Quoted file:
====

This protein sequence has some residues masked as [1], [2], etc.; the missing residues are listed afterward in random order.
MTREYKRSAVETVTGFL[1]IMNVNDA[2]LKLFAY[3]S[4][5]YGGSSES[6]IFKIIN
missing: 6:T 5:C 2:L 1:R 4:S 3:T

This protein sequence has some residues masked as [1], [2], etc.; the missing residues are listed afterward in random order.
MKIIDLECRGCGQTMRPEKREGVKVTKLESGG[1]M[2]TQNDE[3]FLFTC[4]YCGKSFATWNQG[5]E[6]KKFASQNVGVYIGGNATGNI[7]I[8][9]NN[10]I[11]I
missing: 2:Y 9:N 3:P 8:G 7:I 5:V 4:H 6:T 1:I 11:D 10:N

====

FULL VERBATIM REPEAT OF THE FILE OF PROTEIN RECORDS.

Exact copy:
This protein sequence has some residues masked as [1], [2], etc.; the missing residues are listed afterward in random order.
MTREYKRSAVETVTGFL[1]IMNVNDA[2]LKLFAY[3]S[4][5]YGGSSES[6]IFKIIN
missing: 6:T 5:C 2:L 1:R 4:S 3:T

This protein sequence has some residues masked as [1], [2], etc.; the missing residues are listed afterward in random order.
MKIIDLECRGCGQTMRPEKREGVKVTKLESGG[1]M[2]TQNDE[3]FLFTC[4]YCGKSFATWNQG[5]E[6]KKFASQNVGVYIGGNATGNI[7]I[8][9]NN[10]I[11]I
missing: 2:Y 9:N 3:P 8:G 7:I 5:V 4:H 6:T 1:I 11:D 10:N